@MatteS: Misleading in what way? It's perfectly correct, because Init is called only once per every HttpApplication instance. When one reads through the whole answer (as they should) then they understand how to approach their own problem. –  Robert Koritnik Jun 29 '11 at 6:39
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Application_Start is only run once for the lifetime of your application.

IHttpModule.Init is run for each instance of HttpApplication, before request processing begins. See the walkthrough. Init is where you can register events used to process the request.

An instance of HttpApplication can be reused for multiple requests. ASP.Net pools HttpApplication objects, so the Init will be called once for every new instance of HttpApplication

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The link you provided doesn't say when Init() gets called. And based on HttpApplication's code I've examined it doesn't look that modules would be reinstantiated for each request. This is a very basic example of a module that you provided that doesn't give any insight in the actual execution pipeline. –  Robert Koritnik Jul 30 '10 at 14:56
Check my additional info. It will give you a better insight into this issue. –  Robert Koritnik Jul 30 '10 at 15:10
updated my answer –  matt-dot-net Jul 30 '10 at 18:29
Exactly! So Init() method of a HttpModule can be thought of an application start event then. Just as I anticipated. I don't think developers actually realize that or think of it when developing apps. Still it's impossible to get to Session events within HttpModule. –  Robert Koritnik Jul 30 '10 at 19:44
Init does act as an application start event. It would be better to say as an Application init event. Only the first instance also executes Application_OnStart. But that can as well be done by a module. You have to use this whenever your module modifies common shared resource. Read all the details in my blog post. erraticdev.blogspot.com/2011/01/… –  Robert Koritnik Jan 24 '11 at 8:32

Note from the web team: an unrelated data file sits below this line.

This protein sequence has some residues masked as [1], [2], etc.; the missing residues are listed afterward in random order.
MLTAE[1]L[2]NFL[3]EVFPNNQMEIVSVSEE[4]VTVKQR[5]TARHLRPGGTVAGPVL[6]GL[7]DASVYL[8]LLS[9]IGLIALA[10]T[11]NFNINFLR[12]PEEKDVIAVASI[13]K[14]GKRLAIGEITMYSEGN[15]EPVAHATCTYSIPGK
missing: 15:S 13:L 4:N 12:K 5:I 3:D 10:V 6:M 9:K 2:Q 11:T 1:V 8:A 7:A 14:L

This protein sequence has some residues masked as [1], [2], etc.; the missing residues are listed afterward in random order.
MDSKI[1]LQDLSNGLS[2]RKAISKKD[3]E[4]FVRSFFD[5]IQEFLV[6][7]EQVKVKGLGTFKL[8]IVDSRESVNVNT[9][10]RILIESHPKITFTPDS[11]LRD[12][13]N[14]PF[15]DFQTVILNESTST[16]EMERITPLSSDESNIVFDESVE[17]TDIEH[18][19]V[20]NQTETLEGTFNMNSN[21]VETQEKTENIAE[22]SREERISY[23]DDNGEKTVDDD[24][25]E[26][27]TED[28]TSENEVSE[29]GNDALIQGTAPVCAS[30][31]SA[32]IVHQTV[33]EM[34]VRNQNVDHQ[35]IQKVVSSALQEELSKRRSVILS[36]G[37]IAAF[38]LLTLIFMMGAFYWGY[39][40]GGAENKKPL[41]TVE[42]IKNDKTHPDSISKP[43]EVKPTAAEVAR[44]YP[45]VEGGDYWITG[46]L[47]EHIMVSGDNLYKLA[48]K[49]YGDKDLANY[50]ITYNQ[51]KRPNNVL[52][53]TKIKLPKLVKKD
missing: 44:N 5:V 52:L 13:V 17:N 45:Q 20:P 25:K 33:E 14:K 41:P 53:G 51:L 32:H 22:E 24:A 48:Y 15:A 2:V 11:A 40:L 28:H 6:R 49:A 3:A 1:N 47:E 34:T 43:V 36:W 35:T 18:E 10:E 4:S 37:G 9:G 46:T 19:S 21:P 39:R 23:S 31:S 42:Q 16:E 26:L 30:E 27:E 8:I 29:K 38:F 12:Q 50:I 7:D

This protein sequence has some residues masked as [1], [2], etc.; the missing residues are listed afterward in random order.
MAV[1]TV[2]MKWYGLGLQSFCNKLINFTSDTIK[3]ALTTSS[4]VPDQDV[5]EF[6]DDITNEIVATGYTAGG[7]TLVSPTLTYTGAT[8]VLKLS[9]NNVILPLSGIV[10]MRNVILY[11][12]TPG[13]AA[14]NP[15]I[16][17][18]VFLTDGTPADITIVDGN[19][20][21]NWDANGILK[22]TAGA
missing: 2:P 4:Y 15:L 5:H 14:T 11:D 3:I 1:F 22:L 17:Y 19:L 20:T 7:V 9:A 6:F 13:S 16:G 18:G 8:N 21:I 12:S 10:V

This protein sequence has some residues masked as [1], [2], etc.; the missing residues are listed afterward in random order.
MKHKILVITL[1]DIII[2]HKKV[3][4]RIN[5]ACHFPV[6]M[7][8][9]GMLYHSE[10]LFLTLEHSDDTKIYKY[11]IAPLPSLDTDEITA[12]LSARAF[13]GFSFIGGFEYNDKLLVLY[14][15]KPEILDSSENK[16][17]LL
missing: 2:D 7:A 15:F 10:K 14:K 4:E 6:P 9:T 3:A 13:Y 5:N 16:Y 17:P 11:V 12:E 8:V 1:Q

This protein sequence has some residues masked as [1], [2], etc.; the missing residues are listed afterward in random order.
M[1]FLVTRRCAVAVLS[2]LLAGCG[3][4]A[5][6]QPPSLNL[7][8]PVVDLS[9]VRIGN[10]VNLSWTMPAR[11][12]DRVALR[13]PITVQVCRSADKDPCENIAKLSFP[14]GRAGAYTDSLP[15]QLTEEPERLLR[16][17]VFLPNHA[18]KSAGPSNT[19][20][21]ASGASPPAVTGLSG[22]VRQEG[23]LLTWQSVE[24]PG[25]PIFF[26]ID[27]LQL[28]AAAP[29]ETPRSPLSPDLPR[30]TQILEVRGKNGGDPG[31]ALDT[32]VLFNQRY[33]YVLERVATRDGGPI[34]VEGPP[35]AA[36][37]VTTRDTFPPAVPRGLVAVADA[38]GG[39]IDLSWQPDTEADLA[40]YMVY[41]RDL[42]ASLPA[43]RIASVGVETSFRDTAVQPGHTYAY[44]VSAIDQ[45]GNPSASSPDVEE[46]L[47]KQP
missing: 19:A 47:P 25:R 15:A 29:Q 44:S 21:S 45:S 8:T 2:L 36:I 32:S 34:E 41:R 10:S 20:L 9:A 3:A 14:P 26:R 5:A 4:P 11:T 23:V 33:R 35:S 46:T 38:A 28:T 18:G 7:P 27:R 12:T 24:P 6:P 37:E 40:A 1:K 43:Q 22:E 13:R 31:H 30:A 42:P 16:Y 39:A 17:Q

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Sorry to disappoint you Robert. But I did some logging and found out that the Init() method is called and instantiates a new object each time. I still need to perform some more tests to see exactly why this is happening.

OK Got it !!


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Pls mark my answer as the accepted one :D Thx. –  Binder Jan 20 '11 at 12:17
I don't think this is relevant. Application lifetime is a lifetime of an HttpApplication object instance. Any every one of them has a collection of registered HttpModules each of them being initiated at application instance start. I'm not saying this is true what I've just written but I may be right. Your logs can shed some light to this. BTW: Interestingly enough I've use the same thread safety locking in my Sharepoint related HttpModule that I'm using for MVC integration into it. –  Robert Koritnik Jan 20 '11 at 18:12
Every HttpApplication object instance has it's own collection of modules that it needs during request execution. So whenever a particular app instance executes it needs its modules initialized. Thread safety technique is of course relevant when a module uses some shared resource. –  Robert Koritnik Jan 20 '11 at 18:34
And one more question: What do you mean by the Init() method is called and instantiates a new object each time? Each time of what? Request? Nooo. You're wrong. –  Robert Koritnik Jan 20 '11 at 18:36
Thank you anyway for pointing this out. I've read lots about it and the inner working of IIS/Asp.net are really something we don't really think about. Init() of a module does get called multiple times. Right. And Application_OnStart (in Global.asax) gets called only once when the first application instance is created. I've written an additional blog post when to use thread locking technique and how. Hence a +1 from me for bringing this up. –  Robert Koritnik Jan 24 '11 at 8:16